• Dr. med. Margarete Walach: “Combined interleaving stimulation of the subthalamic nucleus and the substantia nigra pars reticulata for resistant gait disturbances in Parkinson’s disease”
  • Dr. med. Rosa Klotz: „Cortical motor network modulation: Common mechanisms parallel efficient motor integration in implicit motor learning in healthy subjects and subthalamic neurostimulation in Parkinson’s disease”

Local Cooperations:
Signal Analysis
- Prof. Markus Siegel; Machine Learning - Prof. Jakob Macke (Excellence Cluster for Artificial Intelligence); Cortical Stimulation - Prof. Ulf Ziemann; Biomechanics - PD Dr. Daniel Häufle; Computational Sensomotorics - Prof. Martin Giese

: STN + SNr Study Group; DiFuture BMBF Teilprojekt; CogDBS (in application)
EARLYSTIM Study Group; STIMTOX Study Group; StimCP Study Group

Abbott; Abbvie; Bial; Boston Scientific; Medtronic; STADA Pharm
Foundation: Michael J. Fox Foundation (MJFF)
Deutsche Forschungsgemeinschaft (DFG; WE5375/1-1+WE5375/1-3)

Research Group
Dr. med. Idil Cebi
Dr. med. Idil CebiPhysician
Deep Brain Stimulation

 Friedhelm Chmell
Friedhelm ChmellParkinson Nurse
Deep Brain Stimulation

 Lisanne Dorrmann
Lisanne DorrmannMedical Student
Deep Brain Stimulation

 Kilian Gunkel
Kilian GunkelMedical Student
Deep Brain Stimulation

 Kim-Susann Hennefarth
Kim-Susann HennefarthMedical Student
Deep Brain Stimulation

 Sarah Klatt
Sarah KlattMedical Student
Deep Brain Stimulation

Dr. Philipp Klocke
Dr. Philipp KlockePhysician
Deep Brain Stimulation


Dr. Yiwen Li Hegner
Dr. Yiwen Li HegnerPostdoc
Deep Brain Stimulation

 Moritz Loeffler
Moritz LoefflerPhysician
Deep Brain Stimulation


 Hannah Müßler
Hannah MüßlerMedical Student
Deep Brain Stimulation

+49 (

 Marlene Topka, MSc
Marlene Topka, MScMedical Student
Deep Brain Stimulation

Prof. Dr. med. Daniel Weiss
Prof. Dr. med. Daniel WeissResearch Group Leader
Deep Brain Stimulation

 Nicolas Zang
Nicolas ZangMedical Student
Deep Brain Stimulation


Entire Publication Record:

Google Scholar - Daniel Weiß


Selected Publications:

Weiss, D., Volkmann, J., Fasano, A., Kühn, A., Krack, P., & Deuschl, G. (2021). Changing Gears - DBS For Dopaminergic Desensitization in Parkinson's Disease?. Annals of neurology, 90(5), 699–710.

Scholten M, Schoellmann A, Ramos-Murguialday A, López-Larraz E, Gharabaghi A, Weiss D. Transitions between repetitive tapping and upper limb freezing show impaired movement-related beta band modulation. Clin Neurophysiol. 2020 Oct;131(10):2499-2507.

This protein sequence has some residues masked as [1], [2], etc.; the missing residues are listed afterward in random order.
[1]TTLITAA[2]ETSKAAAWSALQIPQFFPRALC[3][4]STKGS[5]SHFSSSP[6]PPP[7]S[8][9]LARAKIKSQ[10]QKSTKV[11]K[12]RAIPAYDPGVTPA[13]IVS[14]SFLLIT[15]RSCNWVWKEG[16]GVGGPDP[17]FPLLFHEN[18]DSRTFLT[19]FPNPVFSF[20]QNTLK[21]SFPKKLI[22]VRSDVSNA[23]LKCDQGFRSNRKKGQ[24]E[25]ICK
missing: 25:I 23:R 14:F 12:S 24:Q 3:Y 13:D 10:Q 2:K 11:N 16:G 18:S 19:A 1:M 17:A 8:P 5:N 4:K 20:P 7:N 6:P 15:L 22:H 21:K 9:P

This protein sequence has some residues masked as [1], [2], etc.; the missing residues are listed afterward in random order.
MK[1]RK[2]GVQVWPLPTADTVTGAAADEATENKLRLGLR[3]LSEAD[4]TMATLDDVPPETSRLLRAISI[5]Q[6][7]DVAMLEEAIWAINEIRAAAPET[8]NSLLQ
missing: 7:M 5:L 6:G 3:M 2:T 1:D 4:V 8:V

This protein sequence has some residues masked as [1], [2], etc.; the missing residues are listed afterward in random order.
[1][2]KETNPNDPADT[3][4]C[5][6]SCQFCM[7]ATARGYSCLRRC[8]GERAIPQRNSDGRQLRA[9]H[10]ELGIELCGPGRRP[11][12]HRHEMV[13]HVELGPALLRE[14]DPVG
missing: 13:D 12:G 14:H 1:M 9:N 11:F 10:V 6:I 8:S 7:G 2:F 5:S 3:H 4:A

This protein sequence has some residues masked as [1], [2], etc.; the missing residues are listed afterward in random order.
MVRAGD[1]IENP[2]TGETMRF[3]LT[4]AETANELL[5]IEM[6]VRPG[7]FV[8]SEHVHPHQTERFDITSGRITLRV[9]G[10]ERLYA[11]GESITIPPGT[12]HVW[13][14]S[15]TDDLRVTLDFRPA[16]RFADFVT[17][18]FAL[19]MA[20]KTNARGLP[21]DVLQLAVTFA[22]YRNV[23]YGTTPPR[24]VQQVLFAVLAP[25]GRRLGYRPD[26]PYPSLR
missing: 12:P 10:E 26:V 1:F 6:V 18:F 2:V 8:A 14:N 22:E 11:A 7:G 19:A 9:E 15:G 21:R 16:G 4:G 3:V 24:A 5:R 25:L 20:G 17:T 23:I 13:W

Weiss D, Schoellmann A, Fox MD, Bohnen NI, Factor SA, Nieuwboer A, Hallett M, Lewis SJG. Freezing of gait: understanding the complexity of an enigmatic phenomenon. Brain. 2020 Jan 1;143(1):14-30.

Scholten, M., Govindan R.B., Braun, C., Bloem, B., Plewnia, C., Krüger, R., Gharabaghi, A., Weiss, D. Cortical correlates of susceptibility to upper limb freezing in Parkinson’s disease. Clin Neurophysiol 2016b; 127(6):2386-93

Scholten, M., Klotz, R., Plewnia, C., Wächter, T., Mielke, C., Bloem, B., Braun, C., Ziemann, U., Govindan, R.B., Gharabaghi, A., Krüger, R., Weiss, D. Neuromuscular correlates of subthalamic stimulation and upper limb freezing in Parkinson’s disease. Clin Neurophysiol 2016a: 127(1):610-20

Weiss, D., Klotz, R., Govindan, R.B., Scholten, M., Naros, G., Murguialday, A.R., Bunjes, F., Meisner, C., Plewnia, C., Krüger, R., Gharabaghi, A. Subthalamic stimulation modulates cortical network activity and synchronization in Parkinson’s disease. Brain 2015; 138:679-93 

Weiss, D., Walach M., Meisner, C., Fritz, M., Scholten, M., Breit, S., Plewnia, C., Bender, B., Gharabaghi, A., Wächter, T., Krüger, R. Nigral stimulation for resistant axial motor impairment in Parkinson’s disease? A randomized controlled trial. Brain 2013; 136(7): 2098-108.

Research Group Leader
Prof. Dr. Daniel Weißdaniel.weiss@uni-tuebingen.deAddress

Hertie Center of Neurology
Hertie Institute for Clinical Brain Research
Department Neurodegenerative Diseases

Hoppe-Seyler-Straße 3
72076 Tübingen

Phone: +49 (0)7071 29-2342
Fax: +49 (0)7071 29-4255